Agency and/or Creator

Maria S. LaBrage, IDSVA

Bureau/Division/Agency

Library

Files

Download

Download Full Text (7.6 MB)

Document Type

Text

Exact Creation Date

2018

Language

English

Abstract

Jackson Pollock has long been heralded as the quintessential Modernist. His work marks the pinnacle of the Golden Age of Modernism and the culmination of a long experiment with modernist ideas elaborated by theorists such as Croce, Fry, Bell, Greenberg and others. Within the predominant concerns of Modernism (including intuition, imagination, and abstraction), Pollock is the paragon of the modernist solitary genius. However, this view of Pollock depends primarily on analysis of his drip paintings and disregards the development of processes inherent within them. This enframing critique of Pollock overlooks the presence of symbol, allegory, and ritual upon which Pollock’s work depends. It neglects to account for the fact that far from pure abstractions, Pollock’s work crosses the boundaries of abstraction in order to reinstitute mimêsis in art.

My analysis of Pollock’s work views his methodology as a recuperation of indigenous American aesthetics through mimêsis. I claim that through the forms, modes, and functions of mimêsis Pollock’s work transgresses modernity’s claims to pure form in favor of an inquiry into the forms and techniques of indigenous American aesthetics, thereby reintroducing notions of ritual and mythos in contemporary art.

Disciplines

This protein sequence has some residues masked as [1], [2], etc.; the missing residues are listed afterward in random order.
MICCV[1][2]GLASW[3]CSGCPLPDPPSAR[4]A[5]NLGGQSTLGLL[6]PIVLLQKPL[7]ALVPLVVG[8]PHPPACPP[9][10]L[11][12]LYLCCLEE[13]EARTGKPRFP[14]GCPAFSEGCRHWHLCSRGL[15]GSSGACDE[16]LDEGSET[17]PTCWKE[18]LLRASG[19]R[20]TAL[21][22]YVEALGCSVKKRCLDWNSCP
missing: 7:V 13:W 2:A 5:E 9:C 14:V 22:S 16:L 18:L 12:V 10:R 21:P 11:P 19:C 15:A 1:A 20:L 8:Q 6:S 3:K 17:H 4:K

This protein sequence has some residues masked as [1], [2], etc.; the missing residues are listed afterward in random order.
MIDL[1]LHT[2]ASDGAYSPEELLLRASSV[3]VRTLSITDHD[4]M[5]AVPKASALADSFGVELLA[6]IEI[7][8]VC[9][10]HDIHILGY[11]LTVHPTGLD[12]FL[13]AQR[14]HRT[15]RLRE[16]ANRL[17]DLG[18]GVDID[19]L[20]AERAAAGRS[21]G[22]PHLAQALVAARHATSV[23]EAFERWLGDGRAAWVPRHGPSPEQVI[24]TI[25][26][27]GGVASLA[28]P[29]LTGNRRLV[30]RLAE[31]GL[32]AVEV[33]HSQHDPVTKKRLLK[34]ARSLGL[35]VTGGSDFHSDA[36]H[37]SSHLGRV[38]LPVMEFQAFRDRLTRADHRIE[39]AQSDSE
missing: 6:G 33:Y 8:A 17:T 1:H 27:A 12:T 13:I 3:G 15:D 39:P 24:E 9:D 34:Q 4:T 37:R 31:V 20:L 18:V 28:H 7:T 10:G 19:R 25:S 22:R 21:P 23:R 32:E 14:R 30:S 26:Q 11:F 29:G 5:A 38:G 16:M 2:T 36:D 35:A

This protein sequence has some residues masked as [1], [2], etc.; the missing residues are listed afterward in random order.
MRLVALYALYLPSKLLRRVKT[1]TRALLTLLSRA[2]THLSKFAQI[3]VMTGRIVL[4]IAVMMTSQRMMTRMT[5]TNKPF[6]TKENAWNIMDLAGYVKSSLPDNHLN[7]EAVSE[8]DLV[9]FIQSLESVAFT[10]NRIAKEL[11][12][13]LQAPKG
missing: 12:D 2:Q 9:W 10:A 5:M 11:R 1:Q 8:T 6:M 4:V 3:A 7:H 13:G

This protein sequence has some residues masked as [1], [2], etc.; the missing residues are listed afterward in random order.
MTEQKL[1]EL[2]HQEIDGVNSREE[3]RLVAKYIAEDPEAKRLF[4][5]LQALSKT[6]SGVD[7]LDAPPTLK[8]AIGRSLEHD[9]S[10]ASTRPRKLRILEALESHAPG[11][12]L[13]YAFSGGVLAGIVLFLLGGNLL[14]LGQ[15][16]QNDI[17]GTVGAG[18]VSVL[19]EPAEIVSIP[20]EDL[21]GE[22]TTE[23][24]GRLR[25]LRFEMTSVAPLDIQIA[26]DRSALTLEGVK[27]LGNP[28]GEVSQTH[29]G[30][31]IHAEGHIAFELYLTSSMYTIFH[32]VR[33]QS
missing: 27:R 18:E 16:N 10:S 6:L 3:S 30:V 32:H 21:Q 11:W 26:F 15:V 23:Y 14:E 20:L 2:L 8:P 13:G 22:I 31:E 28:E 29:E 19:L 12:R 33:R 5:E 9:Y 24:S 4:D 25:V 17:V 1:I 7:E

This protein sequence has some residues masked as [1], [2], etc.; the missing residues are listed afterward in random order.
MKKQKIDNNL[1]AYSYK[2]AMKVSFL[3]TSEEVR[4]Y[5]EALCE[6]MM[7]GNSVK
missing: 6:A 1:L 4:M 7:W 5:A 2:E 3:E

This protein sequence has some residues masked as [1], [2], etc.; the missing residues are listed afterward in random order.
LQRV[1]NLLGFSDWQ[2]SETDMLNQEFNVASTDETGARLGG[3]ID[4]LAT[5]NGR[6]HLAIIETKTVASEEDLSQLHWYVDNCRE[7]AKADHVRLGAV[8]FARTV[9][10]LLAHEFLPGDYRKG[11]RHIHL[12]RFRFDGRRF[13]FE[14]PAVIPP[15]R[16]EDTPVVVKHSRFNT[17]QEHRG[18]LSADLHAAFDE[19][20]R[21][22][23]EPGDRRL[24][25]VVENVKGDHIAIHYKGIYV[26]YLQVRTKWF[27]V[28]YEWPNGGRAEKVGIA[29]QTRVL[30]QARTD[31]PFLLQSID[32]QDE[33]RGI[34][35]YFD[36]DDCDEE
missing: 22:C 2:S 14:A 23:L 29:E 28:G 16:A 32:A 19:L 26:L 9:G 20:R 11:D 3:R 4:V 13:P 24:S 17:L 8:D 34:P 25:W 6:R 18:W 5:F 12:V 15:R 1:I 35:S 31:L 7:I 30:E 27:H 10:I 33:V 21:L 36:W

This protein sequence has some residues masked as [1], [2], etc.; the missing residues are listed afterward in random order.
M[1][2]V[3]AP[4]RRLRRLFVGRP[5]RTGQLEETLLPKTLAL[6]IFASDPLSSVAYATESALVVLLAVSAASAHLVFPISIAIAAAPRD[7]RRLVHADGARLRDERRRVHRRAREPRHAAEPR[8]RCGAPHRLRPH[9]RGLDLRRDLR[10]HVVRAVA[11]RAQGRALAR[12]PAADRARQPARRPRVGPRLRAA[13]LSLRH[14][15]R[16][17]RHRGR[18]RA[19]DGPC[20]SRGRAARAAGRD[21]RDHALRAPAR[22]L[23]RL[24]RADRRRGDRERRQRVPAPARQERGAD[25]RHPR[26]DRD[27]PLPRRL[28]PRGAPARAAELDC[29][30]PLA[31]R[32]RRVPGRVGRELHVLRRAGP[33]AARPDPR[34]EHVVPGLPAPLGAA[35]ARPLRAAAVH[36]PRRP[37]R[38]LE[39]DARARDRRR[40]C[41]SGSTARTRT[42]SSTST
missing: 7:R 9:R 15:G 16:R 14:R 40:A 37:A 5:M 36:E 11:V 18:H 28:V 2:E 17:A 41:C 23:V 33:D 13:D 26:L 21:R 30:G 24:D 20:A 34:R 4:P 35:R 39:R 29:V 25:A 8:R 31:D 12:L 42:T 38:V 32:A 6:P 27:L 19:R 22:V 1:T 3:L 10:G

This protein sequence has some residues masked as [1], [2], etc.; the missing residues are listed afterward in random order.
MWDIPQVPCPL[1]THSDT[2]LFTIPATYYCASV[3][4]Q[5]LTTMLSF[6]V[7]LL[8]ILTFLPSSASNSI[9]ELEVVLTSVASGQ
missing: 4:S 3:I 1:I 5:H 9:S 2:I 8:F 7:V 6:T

Art Practice | Arts and Humanities | Fine Arts | History of Art, Architecture, and Archaeology | Indigenous Studies

Publisher

Institute for Doctoral Studies in the Visual Arts

City

Portland ME

Recuperating Mimêsis: Jackson Pollock and the Indigenous American Spirit


Share

COinS
 

Rights Statement

Rights Statement

In Copyright - Educational Use Permitted. URI: http://rightsstatements.org/vocab/InC-EDU/1.0/
This Item is protected by copyright and/or related rights. You are free to use this Item in any way that is permitted by the copyright and related rights legislation that applies to your use. In addition, no permission is required from the rights-holder(s) for educational uses. For other uses, you need to obtain permission from the rights-holder(s).

 

To view the content in your browser, please download Adobe Reader or, alternately,
you may Download the file to your hard drive.

NOTE: The latest versions of Adobe Reader do not support viewing PDF files within Firefox on Mac OS and if you are using a modern (Intel) Mac, there is no official plugin for viewing PDF files within the browser window.